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Adverbs of Frequency

Adverbs of frequency tell us how often something happens/is the case, happened/was the case, will happen/will be the case, etc.

There are lots of them. Here are some examples:

always

constantly habitually chiefly predominantly typically continuously

usually normally mostly generally commonly largely regularly

often frequently

repeatedly

sometimes occasionally sporadically intermittently spasmodically

rarely infrequently seldom

never

Once you have studied adverbs of frequency, try this adverbs of frequency quiz to test your knowledge of correct usage of the rules you learn below.

Where do they come in the sentence?

1. If the sentence has one verb in it (e.g. no auxiliary verb) we usually put the adverb in the middle of the sentence, i.e. after the subject and before the verb:

Position A

subject

adverb

verb

predicate

Tom

usually

goes

to work by car.

2. The adverb usually comes after the verb "be":

Position B

subject

verb

adverb

predicate

Tom

Anne

is

isn't

often

usually

late.

late.

This is not the case if we put the adverb at the beginning or end of the sentence for emphasis.

This rule also does not apply to short answers:

Speaker A: Is she usually on time?

Speaker A: Tell her not to be late.

Speaker A: Yes, she usually is.

Speaker B: She never is.

The rule is broken in other cases too, e.g.

Speaker A: What are you doing here? Shouldn't you be at school?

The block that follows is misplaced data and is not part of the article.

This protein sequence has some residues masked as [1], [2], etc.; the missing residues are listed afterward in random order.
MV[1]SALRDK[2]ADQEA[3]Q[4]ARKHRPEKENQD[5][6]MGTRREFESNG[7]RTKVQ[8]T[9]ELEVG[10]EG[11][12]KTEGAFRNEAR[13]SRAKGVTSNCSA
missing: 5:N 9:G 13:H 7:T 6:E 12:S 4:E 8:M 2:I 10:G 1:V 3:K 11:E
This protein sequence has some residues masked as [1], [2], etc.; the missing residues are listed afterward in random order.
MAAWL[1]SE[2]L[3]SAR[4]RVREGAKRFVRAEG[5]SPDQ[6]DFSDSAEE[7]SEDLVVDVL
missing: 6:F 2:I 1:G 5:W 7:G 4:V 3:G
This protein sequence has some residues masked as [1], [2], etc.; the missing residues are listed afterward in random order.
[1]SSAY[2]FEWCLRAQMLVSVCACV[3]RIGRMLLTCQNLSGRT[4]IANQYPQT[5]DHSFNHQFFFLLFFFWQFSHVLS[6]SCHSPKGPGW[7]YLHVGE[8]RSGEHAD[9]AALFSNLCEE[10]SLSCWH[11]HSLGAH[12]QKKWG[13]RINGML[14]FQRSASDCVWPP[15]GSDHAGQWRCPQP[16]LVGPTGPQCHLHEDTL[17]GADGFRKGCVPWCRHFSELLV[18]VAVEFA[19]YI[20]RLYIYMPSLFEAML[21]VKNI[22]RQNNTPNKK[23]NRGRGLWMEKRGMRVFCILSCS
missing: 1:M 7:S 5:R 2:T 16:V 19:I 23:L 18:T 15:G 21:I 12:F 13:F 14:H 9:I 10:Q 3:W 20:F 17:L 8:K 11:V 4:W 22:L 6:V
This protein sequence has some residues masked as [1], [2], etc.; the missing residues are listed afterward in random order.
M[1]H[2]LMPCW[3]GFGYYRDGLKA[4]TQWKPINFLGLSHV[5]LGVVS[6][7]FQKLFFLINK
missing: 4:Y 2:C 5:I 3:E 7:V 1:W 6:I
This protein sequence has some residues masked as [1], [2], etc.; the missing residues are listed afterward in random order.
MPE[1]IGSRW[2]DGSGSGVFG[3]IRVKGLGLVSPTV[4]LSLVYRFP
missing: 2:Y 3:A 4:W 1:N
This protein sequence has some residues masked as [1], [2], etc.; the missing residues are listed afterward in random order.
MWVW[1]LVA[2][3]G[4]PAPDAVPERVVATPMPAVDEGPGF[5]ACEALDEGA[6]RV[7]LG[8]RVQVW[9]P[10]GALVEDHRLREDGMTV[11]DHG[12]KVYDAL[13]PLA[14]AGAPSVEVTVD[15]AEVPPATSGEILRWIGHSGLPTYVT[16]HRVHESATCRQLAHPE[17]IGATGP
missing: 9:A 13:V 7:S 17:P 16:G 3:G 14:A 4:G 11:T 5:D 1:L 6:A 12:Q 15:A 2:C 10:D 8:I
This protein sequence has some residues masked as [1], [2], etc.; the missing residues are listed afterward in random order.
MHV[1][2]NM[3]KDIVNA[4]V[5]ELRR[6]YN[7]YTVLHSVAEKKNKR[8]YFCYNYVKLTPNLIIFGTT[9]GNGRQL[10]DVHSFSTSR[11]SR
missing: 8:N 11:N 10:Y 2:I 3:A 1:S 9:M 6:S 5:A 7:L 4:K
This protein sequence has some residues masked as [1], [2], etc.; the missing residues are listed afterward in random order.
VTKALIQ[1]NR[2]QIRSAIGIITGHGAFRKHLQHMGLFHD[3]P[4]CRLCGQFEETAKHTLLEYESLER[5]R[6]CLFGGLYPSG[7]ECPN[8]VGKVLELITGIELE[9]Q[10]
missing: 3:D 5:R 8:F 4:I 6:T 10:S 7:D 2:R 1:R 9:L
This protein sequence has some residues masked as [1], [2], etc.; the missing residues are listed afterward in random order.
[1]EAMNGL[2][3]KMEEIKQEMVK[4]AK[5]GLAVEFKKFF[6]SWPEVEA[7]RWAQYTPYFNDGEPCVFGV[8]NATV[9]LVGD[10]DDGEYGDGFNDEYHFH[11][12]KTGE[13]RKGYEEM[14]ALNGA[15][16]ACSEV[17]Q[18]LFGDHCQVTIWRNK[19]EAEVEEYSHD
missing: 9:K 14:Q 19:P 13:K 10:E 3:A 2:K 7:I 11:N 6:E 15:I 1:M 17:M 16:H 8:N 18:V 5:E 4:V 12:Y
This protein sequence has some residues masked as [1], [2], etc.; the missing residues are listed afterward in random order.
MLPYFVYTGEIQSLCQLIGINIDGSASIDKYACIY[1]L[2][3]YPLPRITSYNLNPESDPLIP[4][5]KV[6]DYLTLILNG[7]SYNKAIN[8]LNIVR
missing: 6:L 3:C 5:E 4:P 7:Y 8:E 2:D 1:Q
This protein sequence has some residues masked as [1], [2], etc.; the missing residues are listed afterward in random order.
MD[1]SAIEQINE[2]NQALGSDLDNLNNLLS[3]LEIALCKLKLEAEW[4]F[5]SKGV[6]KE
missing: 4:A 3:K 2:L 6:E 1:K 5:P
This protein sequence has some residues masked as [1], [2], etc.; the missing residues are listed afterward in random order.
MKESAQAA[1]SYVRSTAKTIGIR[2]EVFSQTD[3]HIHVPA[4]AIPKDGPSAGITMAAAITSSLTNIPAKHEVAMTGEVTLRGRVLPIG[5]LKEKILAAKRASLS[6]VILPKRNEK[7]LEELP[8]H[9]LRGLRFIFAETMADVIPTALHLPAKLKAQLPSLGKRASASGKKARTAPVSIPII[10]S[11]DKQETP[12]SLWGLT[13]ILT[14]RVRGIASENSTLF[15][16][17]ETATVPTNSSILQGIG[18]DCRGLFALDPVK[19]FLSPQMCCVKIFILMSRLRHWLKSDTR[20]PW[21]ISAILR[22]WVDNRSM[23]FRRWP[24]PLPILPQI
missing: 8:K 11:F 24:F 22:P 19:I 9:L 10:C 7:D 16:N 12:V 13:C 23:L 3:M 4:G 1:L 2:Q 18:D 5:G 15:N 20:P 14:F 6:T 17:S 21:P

Speaker B

I

normally

am

at school at this time,

but my teacher is ill.

Speaker A: You're late again!

Speaker B:

I

usually

am

late on Mondays because the traffic is so bad.

Speaker A: Tom is late again!

Speaker B:

Tom

usually

is

late!

I

never

was

any good at maths.

3. If the sentence has more than one verb in it (e.g. auxiliary verb) we usually put the adverb after the first part of the verb:

Position C

subject

verb 1

adverb

verb 2

predicate

I

Anne

The children

can

doesn't

have

never

usually

often

remember

smoke.

complained

his name.

about the state of the school toilets.

Exception:

In sentences with "have to" the adverb is in position A:

subject

adverb

verb 1

verb 2

predicate

We

often

have to

wait

for the bus.

4. For emphasis we can put the adverb at the beginning or end of the sentence.

At the end is unusual - we usually only put it there when we have forgotten to put it in earlier.

Position D

adverb

subject

verb 1

predicate

Sometimes

we

go

to school by bus.

Position E

subject

verb 1

predicate

adverb

We

go

to school by bus

- sometimes.

Exceptions:

"Always" can't go at the beginning or end of the sentence.

"Never", "seldom", "rarely" can't go at the end of a sentence. They only go at the beginning of a sentence in "polemic statements". Then they have to be followed by the word order for questions:

Never

has

there

been

a better time to overcome our differences!

Rarely

do

we

have

an opportunity like this to…

Seldom

had

the orchestra

given

a worse performance.

5. When using adverbs of frequency in the question form, put the adverb before the main verb.

Position F

Auxiliary verb

subject

Adverb

verb 1

predicate

Do

you

often

go

to the cinema?

Exceptions:

"Never", "seldom", "rarely" and other adverbs of frequency with a negative sense are not usually used in the question form.

6. When using adverbs of frequency in the negative form, put the adverb before the main verb.

Position G

subject

Auxiliary verb

Adverb

verb 1

predicate

They

don't

often

go

to the cinema.

Exceptions:

"Never", "seldom", "rarely" and other adverbs of frequency with a negative sense are not usually used in the negative form.

Many thanks to Claire Capellen for contributing this valuable resource!

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